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January 12, 2024

Three houses of Vittorio Sgarbi searched and the painting attributed to Rutilio Manetti seized.

Image Credit Vittorio Sgarbi
via Facebook

This week, the Public Prosecutor's Office at the Court of Macerata initiated an investigation to determine whether Vittorio Sgarbi, Undersecretary of Culture, should face formal charges for the offense of Self-Laundering of Cultural Assets (as specified in Article 1(1)(b) of Law No. 22 of the Criminal Code, C.C. art. 518-septies). As an outcome of this inquiry, today, Italy's Carabinieri del Nucleo Tutela Patrimonio Culturale carried out searches at three residences linked to the art critic in Rome and Le Marche.  Simultaneously to these searches, Sgarbi was informed of his status as a suspect, while according to the Carabinieri's press release officers executing the search warrants seized "telematic, IT, and documentary devices" relevant to their law enforcement investigation requiring further examination.

As part of the prosecutor's inquiry, and in order to conduct the necessary scientific examinations for authentication and attribution of an artwork owned by Sgarbi, officers conducted an evidentiary seizure of the art critic's painting titled The Capture of Saint Peter (Italian: Cattura di San Pietro).  This artwork, attributed by Sgarbi as a previously "unpublished" painting by the artist Rutilio di Lorenzo Manetti (c. 1571 – 22 July 1639), was confiscated from facilities associated with the Cavallini-Sgarbi Foundation in Ro Ferrarese in Emilia-Romagna, Italy.  The order for seizure also called for the seizure of one of the cloned copies of the painting produced by GraphicLAB s.n.c. di De Pietri Cristian & Co.

Since mid December, in addition to hurling insults at investigative journalists, Sgarbi has angrily and adamantly asserted, on video and in print, that he is the victim of politically-minded journalists and that his painting is not the painting from the Castello di Buriasco (Pinerolo) reported stolen by its owner Margherita Buzio on 14 February 2013.  Instead, he defends his ownership by claiming that the painting in his possession was discovered in the abandoned Villa Maidalchina in the Viterbo area and is a much earlier original, and that the stolen painting was merely a poor copy, completed at a later date.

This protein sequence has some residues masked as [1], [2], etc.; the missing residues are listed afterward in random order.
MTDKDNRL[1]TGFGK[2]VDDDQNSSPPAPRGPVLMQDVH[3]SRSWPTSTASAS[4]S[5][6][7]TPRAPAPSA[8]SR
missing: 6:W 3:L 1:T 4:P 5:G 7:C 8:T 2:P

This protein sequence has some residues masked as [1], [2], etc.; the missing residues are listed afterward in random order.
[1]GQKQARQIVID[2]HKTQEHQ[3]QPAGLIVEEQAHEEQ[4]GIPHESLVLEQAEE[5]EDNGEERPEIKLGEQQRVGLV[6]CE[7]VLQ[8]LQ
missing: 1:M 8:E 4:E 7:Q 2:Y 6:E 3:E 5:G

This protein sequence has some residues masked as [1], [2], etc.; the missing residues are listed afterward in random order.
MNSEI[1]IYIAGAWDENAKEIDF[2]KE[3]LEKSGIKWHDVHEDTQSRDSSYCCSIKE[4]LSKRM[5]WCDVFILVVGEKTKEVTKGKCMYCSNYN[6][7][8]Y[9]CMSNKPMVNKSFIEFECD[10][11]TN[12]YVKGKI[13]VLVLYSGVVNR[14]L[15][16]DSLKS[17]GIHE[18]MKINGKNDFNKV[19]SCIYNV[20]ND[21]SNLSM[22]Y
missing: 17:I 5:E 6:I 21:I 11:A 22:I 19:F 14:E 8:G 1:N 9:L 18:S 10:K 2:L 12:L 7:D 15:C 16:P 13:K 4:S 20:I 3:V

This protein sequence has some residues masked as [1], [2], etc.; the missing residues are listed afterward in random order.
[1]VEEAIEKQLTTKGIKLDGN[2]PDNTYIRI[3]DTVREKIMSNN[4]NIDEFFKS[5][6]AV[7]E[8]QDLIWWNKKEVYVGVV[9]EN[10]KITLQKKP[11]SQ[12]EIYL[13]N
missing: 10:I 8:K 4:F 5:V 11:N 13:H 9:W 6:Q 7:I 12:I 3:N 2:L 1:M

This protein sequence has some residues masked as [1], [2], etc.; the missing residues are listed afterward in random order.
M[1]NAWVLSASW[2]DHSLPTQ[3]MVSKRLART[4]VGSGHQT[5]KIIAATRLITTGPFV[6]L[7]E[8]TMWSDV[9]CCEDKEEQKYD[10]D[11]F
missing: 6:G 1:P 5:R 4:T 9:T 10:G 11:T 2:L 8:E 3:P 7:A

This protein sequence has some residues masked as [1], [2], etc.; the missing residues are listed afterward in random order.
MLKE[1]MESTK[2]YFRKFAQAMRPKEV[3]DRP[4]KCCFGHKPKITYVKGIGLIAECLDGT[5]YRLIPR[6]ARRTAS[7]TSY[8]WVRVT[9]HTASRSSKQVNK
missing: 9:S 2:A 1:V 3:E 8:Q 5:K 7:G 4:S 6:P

As discussed in our earlier blog post, to the naked eye, viewing only digital imagery of the two artworks, both paintings appearto be remarkably similar, with the painted characters depicted matching proportionately and in placement, something ARCA does not believe would have been possible for the original 17th century artist himself, let alone a later copiest recreating the image of his predecessor.

The primary difference, aside from the cut down size of Sgarbi's painting, which might be attributed to the fact that the stolen painting was cut from its frame, is the placement of an illuminated torch, which some allege was added to the top left quadrant of Sgarbi's painting at some later date.  Meanwhile, while ignoring these improbable similarities, or the fact that a painting cut from its frame, would be, by its resulting damage, now smaller, Sgarbi took to the airwaves as soon as the searches and seizure of his painting was announced, stating:

"I spontaneously handed over the work so that all the necessary checks could be carried out, starting from the measurements of the painting compared to the frame of the stolen one. I am absolutely at peace. The seizure is a necessary act. I have nothing to fear. I will defend myself by all means against those who speculate on the matter and those who become complicit in it."

ARCA would like to remind its readers that when questioned by reporters last December about the The Capture of Saint Peter and its added torch, Sgarbi deflected the reporters line of questioning stating that he had sold the artwork in question.  The Cavallini Sgarbi Foundation, where the artwork was recovered was founded in 2008 by Caterina “Rina” Sgarbi and Giuseppe “Nino” Sgarbi and their children, Elisabetta and Vittorio Sgarbi.  This foundation is located in Ro Ferrarese, in the family's home, which is now owned by the Elisabetta Sgarbi Foundation and houses hundreds of works of art – paintings and sculptures from the 13th to the 20th century – that have been acquired over many decades. 

It will be interesting to see what paperwork investigators uncover and whether or not said paperwork substantiates an actual sales transaction to the Cavallini-Sgarbi Foundation, and if this transfer of ownership is of evidentiary interest in the investigation of Self-Laundering of Cultural Assets.

For now, it is up to the investigators to determine if this artwork is one and the same as the stolen painting from Castello di Buriasco, and if it is, whether or not the torch modification was introduced by the art critic himself, or in collaboration with persons currently unknown, as a means of subterfuge, designed to hide the artwork's theft by adding a detail to make the painting appear different from the original.